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Lo-carb 'slightly better' than low fat diets for weight loss

Published 30/10/2015

Adopting a low-fat diet and foregoing guilty pleasures such as crisps and fry-ups may not be the best way to slim, a study has found.
Adopting a low-fat diet and foregoing guilty pleasures such as crisps and fry-ups may not be the best way to slim, a study has found.

Adopting a low-fat diet and foregoing guilty pleasures such as crisps and fry-ups may not be the best way to slim, a study has found.

Experts who analysed data on more than 68,000 adults concluded that curbing fat intake did not lead to greater weight loss than low-carbohydrate or Mediterranean diets.

Scientists pulled together information from 53 trials comparing the ability of low-fat and other kinds of diet to shed unwanted pounds over a period of at least one year.

They found no significant difference in average levels of weight loss between reduced-fat and higher-fat diets.

Diets that cut out fat were actually slightly less effective than those based on lowering carbohydrate consumption, the researchers reported in The Lancet Diabetes & Endocrinology medical journal.

Compared with not dieting at all, avoiding fat resulted in 5.4 kilograms (12 pounds) being shed after a year, while low carbohydrate diets added another 1.15 kilograms (2.5 pounds) of weight loss.

Lead scientist Dr Deirdre Tobias from Brigham and Women's Hospital and Harvard Medical School in Boston, US, said: "There is no good evidence for recommending low-fat diets.

"Behind current dietary advice to cut out the fat, which contains more than twice the calories per gram of carbohydrates and protein, the thinking is that simply reducing fat intake will naturally lead to weight loss. But our robust evidence clearly suggests otherwise."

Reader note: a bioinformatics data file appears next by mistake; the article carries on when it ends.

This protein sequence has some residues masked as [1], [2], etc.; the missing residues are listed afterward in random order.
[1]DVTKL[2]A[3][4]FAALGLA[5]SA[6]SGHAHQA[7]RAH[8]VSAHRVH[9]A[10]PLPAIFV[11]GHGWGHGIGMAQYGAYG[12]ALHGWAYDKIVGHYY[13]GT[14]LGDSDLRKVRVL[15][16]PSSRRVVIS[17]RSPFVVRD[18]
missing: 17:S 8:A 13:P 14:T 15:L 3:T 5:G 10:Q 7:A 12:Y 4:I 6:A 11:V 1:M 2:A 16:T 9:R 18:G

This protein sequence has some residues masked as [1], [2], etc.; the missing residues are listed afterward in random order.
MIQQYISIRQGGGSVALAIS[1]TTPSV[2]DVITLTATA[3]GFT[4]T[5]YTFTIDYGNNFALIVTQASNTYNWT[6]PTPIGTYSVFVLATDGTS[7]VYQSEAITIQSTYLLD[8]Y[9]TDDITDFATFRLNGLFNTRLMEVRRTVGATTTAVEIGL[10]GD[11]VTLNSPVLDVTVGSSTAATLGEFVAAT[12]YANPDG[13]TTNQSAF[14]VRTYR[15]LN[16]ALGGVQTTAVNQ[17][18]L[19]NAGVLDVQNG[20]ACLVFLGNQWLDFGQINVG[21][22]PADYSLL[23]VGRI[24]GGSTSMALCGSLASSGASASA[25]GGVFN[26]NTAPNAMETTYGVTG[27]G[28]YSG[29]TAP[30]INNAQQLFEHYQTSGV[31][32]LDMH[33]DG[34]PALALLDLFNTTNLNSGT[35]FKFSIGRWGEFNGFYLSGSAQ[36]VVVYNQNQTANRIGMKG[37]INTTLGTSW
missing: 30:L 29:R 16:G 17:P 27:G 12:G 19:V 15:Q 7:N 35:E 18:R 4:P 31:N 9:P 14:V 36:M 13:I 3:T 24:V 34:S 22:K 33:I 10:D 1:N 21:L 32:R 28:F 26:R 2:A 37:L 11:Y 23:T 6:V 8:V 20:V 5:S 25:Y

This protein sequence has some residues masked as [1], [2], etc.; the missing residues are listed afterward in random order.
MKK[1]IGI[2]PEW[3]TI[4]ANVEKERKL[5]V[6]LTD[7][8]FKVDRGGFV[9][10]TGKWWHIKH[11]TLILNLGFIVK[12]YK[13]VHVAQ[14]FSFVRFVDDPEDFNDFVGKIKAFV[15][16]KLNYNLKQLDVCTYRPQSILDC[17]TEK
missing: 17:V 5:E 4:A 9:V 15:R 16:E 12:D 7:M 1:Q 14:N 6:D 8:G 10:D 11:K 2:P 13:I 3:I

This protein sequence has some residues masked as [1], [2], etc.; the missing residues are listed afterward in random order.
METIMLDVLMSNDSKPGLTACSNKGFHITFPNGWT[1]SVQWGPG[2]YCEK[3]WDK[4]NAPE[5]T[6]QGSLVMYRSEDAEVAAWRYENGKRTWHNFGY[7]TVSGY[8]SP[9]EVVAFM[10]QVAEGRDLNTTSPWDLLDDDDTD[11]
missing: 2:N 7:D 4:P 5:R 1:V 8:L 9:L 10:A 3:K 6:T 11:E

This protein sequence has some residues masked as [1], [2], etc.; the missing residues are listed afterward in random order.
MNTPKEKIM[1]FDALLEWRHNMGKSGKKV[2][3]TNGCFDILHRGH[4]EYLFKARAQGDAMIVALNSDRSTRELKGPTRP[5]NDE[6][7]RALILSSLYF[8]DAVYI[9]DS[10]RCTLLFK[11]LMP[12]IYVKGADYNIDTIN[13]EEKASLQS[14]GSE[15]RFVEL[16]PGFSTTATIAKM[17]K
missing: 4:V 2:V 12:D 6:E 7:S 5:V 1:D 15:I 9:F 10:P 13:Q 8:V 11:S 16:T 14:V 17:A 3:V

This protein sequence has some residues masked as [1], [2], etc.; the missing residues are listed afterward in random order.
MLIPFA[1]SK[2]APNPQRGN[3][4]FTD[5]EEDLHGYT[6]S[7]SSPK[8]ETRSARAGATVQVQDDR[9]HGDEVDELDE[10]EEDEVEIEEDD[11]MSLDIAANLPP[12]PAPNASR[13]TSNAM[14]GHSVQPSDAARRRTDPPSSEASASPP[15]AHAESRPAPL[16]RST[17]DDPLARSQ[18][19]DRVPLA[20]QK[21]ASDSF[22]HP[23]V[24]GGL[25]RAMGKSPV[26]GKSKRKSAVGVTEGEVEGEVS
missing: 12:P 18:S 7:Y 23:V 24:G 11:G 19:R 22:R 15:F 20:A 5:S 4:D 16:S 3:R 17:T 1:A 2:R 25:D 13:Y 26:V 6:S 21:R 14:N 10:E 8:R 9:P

She was strongly challenged by leading British nutritionist Professor Susan Jebb, from Oxford University, who took issue with a press release headline describing low-fat diets as "ineffective".

"Weight losses of 5 kg may be less than many people might hope for but we know from many other research studies that this brings surprisingly large health benefits, more than halving the risk of developing diabetes in people with raised blood sugar," she said.

"These benefits are attenuated but not lost if weight is regained. Inaccurate reports that dieting is 'ineffective' undermine public confidence and deter health professionals from encouraging and supporting people who are overweight to lose weight."

Professor Tom Sanders, another nutrition expert from King's College London, said: "It is not surprising that the diets focusing on restricting carbohydrate intake led to slightly greater weight loss, as carbohydrate typically supplies 45-50% of the energy intake. It is easier to reduce energy intake by cutting back on the amount of bread, potatoes and rice in the diet."

He stressed that most diet studies failed to deliver meaningful results because participants are so bad at following dietary instructions.

"To me the take home message from this paper is that energy intake determines the extent of weight loss rather than the relative proportions of fat and carbohydrate in the diet," Prof Sanders added.

"In order to control body weight, it still remains sensible advice to eat less and avoid consuming excess amounts of fat and sugar especially as fatty meat, deep fried foods, cakes and biscuits and sugar-sweetened beverages."

Dr Alison Tedstone, chief nutritionist at Public Health England, said: "The best way to lose weight is by reducing calorie intake, for example by reducing portion sizes, and being more active.

"Aim to lose around 1lb to 2lb per week until you achieve a healthier weight."

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